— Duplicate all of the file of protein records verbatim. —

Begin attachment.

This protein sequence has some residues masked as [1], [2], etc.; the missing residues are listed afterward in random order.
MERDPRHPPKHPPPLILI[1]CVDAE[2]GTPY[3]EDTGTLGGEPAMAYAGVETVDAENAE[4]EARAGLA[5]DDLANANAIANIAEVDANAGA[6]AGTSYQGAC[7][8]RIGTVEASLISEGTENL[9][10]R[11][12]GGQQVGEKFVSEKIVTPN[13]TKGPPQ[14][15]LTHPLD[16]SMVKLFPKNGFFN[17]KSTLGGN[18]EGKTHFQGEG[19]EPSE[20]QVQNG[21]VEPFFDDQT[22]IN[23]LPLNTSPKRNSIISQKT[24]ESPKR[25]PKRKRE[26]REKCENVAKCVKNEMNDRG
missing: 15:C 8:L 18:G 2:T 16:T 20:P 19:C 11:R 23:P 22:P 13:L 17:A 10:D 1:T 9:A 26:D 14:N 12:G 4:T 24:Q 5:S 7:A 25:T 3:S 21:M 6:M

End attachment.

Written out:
This protein sequence has some residues masked as [1], [2], etc.; the missing residues are listed afterward in random order.
MERDPRHPPKHPPPLILI[1]CVDAE[2]GTPY[3]EDTGTLGGEPAMAYAGVETVDAENAE[4]EARAGLA[5]DDLANANAIANIAEVDANAGA[6]AGTSYQGAC[7][8]RIGTVEASLISEGTENL[9][10]R[11][12]GGQQVGEKFVSEKIVTPN[13]TKGPPQ[14][15]LTHPLD[16]SMVKLFPKNGFFN[17]KSTLGGN[18]EGKTHFQGEG[19]EPSE[20]QVQNG[21]VEPFFDDQT[22]IN[23]LPLNTSPKRNSIISQKT[24]ESPKR[25]PKRKRE[26]REKCENVAKCVKNEMNDRG
missing: 15:C 8:L 18:G 2:T 16:T 20:P 19:C 11:R 23:P 22:P 13:L 17:A 10:D 1:T 9:A 26:D 14:N 12:G 4:T 24:Q 5:S 7:A 25:T 3:S 21:M 6:M